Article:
Fat margins? sure.. I think we expect that from Apple. Again, this is about the huge INCREASE in margins over the last Mac Pro model. The new Nehalem platform and CPUs actually COST THE SAME OR LESS THAN THE PREVIOUS MODEL's HARPERTOWN QUAD-COREs(Before the new ones were released).
  • Reply 254 of 506
    mcpheemcphee Posts: 5member
    I ordered a Mac Pro last week and expected it here tomorrow. I received a call tonight from an Apple Rep offering to complete my order as spec'd or "upgrade' to the new configuration. There is about $400 difference in Apple's favor. I ordered the 3.0 Quad Xeon processor and now need to pay $100 more to get a 2.66. ($1000 less to go with the 2.26) 3.0 to 2.66 for more money seems like that's paying more for less. Am I missing something?



    The rest is a push more memory (up 2G) More HD space 640GB (up from 500) faster Superdrive (18x up from 16x with added dual layer)



    Apple Rep says I can have the machine I ordered or go latest and greatest. ($$$???) I am a illustrator designer and will be using everything(i.e. Photoshop, Flash, Final Cut, After Effects, Zbrush, Mudbox, etc...)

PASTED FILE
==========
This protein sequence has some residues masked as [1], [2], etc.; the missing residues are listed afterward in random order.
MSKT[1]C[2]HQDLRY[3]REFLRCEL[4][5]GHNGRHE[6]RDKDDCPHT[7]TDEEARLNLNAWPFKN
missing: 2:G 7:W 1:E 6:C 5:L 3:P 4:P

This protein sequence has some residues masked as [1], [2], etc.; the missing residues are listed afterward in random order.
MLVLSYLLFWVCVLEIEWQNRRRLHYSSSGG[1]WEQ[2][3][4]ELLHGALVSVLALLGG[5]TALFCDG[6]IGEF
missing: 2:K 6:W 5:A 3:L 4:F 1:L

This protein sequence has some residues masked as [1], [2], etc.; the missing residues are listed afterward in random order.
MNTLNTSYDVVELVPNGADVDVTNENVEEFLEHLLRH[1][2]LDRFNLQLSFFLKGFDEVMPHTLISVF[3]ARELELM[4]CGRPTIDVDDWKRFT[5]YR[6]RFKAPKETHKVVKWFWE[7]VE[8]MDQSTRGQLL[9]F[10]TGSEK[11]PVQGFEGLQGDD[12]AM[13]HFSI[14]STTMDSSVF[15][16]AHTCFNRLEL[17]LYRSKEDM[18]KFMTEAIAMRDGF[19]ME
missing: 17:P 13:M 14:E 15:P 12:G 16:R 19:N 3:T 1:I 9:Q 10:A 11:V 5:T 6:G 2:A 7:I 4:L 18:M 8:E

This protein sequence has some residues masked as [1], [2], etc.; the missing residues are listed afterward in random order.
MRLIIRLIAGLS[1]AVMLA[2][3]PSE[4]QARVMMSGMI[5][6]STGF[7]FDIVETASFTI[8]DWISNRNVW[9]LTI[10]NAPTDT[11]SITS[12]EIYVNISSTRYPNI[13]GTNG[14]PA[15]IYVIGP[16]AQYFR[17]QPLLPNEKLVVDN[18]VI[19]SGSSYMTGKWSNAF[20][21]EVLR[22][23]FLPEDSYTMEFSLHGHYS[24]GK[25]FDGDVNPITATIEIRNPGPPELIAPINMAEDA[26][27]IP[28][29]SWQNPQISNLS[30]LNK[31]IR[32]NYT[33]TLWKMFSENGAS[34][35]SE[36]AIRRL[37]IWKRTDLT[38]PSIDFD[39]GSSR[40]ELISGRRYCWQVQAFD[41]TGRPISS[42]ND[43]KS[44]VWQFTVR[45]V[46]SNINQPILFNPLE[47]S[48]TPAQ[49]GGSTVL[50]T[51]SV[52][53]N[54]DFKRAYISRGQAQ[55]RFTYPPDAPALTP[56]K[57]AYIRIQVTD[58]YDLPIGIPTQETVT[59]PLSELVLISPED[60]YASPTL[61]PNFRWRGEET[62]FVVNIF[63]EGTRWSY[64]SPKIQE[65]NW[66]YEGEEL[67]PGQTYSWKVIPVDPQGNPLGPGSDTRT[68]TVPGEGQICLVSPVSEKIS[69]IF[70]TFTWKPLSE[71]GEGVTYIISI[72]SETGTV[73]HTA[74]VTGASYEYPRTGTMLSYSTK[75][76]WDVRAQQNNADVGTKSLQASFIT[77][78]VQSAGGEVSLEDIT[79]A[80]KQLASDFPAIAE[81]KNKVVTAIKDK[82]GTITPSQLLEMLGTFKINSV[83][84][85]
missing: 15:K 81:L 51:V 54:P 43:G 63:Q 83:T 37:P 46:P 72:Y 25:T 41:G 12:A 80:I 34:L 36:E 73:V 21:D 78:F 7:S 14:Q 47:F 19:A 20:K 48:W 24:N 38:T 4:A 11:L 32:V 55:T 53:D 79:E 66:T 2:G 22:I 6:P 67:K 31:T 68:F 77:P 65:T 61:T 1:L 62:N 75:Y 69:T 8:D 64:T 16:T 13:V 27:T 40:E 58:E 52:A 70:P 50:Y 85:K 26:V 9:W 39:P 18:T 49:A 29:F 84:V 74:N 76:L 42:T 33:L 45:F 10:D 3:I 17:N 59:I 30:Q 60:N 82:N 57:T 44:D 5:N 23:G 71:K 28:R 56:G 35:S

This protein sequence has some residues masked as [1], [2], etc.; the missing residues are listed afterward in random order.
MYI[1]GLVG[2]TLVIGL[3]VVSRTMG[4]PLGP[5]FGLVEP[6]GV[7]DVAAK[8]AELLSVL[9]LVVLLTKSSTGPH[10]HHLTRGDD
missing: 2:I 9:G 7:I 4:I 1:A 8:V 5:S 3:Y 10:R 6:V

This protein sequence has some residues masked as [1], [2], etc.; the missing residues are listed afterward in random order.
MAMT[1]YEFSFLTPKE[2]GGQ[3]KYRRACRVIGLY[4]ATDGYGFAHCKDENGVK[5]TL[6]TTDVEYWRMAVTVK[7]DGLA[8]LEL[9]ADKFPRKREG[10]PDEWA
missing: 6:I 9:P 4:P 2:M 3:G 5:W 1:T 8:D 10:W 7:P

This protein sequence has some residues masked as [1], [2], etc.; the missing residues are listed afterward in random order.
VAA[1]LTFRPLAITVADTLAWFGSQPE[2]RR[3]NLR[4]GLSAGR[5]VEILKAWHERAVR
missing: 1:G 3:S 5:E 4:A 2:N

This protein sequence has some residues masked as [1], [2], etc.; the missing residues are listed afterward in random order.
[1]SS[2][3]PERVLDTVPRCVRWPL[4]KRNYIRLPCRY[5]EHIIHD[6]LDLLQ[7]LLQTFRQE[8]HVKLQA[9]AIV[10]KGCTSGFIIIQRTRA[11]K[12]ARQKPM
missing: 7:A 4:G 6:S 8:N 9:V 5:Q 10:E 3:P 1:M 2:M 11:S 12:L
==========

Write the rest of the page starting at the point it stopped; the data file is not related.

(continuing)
Opinions? Out with the old pay for the new or hold onto 3.0 processor and lose the extras...



    Thanks!
  • Reply 255 of 506
    emig647emig647 Posts: 2,408member
    Quote:
    Originally Posted by winterspan View Post


    Fat margins? sure.. I think we expect that from Apple. Again, this is about the huge INCREASE in margins over the last Mac Pro model. The new Nehalem platform and CPUs actually COST THE SAME OR LESS THAN THE PREVIOUS MODEL's HARPERTOWN QUAD-COREs(Before the new ones were released).